Friday 28 July 2017

Short Observations

No articles found! Please double check your module settings to ensure you have selected either an Article, Category or Section to pull content from. Once you have done that double check that the 'Pull From' parameter is set correctly.

JMH International Essays — Announcement

Original Essays on the Psychology of Anger and/or Violence 

We thank all those who have submitted an essay to the JMH International Prize Essay Contest. As of now, February 1, 2017, we have decided not to continue with the contest.

For those who feel they have an important contribution to the subject of the Psychology of Anger and/or Violence, please feel free to submit your essay with the form provided here. If the judges agree that the essay is a significant contribution, we will publish it here (subject to agreement with the author).

We include here links related to past essays — For the 2014 contest, click here for the summary article and here for the list of winners; for the 2015 contest, click here for the summary article and the list of winners; and for the 2016 contest, click here.

Longer Observations

Longer Observation (22): Looking for the Best: Some people are not satisfied unless they have the best, whether it be the best car or the best cheese or the best wine or the best house. If they feel they have anything less, they feel dissatisfied, that they are missing something. There is value in this approach to life, in this value system, but there is also at least one important short-coming.

One value in the "holding out for the best" approach is that it focuses a person's attention and energy. If there are one hundred things of equal value, and you have to choose one, how do you know what to choose? And, if you do choose one, where is the motivation to go after it with vigor? And let's say you do get the one you chose: Where is the inspiration and motivation to go on? On the other hand, if you do feel you have found the best, there is a good chance that soon you will be setting out to look for something still better, and so you are always on some adventure or some quest for improvement and for perfection.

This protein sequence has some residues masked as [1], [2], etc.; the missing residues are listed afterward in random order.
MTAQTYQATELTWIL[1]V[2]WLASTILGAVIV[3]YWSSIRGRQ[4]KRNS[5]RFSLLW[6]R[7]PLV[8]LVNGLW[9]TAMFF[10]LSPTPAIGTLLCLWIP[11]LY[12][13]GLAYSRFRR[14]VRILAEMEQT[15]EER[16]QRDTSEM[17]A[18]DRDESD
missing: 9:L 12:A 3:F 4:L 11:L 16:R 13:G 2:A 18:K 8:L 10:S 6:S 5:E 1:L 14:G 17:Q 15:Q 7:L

It seems that there would be no human progress without the search for the better and the best, the search for improvement, which is another argument for this approach to life, however there is at least one significant negative: If you are only satisfied with the best, with the perfect, you are losing out on many good and even great experiences. Compare two buildings, the Hagia Sophia and the cathedral at Chartes. Surly both are great architectural wonders. Perhaps one is better than the other, but would you prefer a world where there was only one of them? Wouldn't you want them both even if one is rated second? Wouldn't you want to see and experience both and not just the best?

To limit yourself to experiences only of the best, you are limiting your experiences in a way that you might, from an higher vantage point, not wish to limit yourself. Or take cheeses: Perhaps there is one cheese that is the best in the world, but does this mean that no other cheese is fantastic? Even more, there are different kinds and varieties of cheeses: If you pick one cheese as the best, you are cutting out all the other varieties. Even if you allow yourself the best cheese from each of the varieties, different things of the same type have different character. It is limiting to force yourself to choose only one character and ignore the others. You would be limiting yourself to one aspect of reality and be forcing yourself to choose between many interesting variations and then to discard all but one.

In a certain sense, every individual is unique and so best in class. To eliminate anything as unworthy of us is to say "No" to reality (as Nietzsche might have said). It is a kind of running away from reality and demonstrates a kind of weakness, at least from one point of view. 

Of course there are things (and people) that are unpleasant or even dangerous (maybe poisonous), and it makes sense emotionally and biologically to turn from them. But of the many good and pleasant things, do we really have to eliminate the superb for the perfect?

Two Approaches to Understanding Psychology

via reflection on the world
via reflection on one's immediate experience

   the One   the Whole
the Sacred
the Ordinary
feeling stuck
feelings of failing,        of dying
 waking up — feeling reborn
   focusing   on the self
confronting the   unconscious
the whole person
living in multiple       worlds
learning about     the world
feelings of success,     of the good life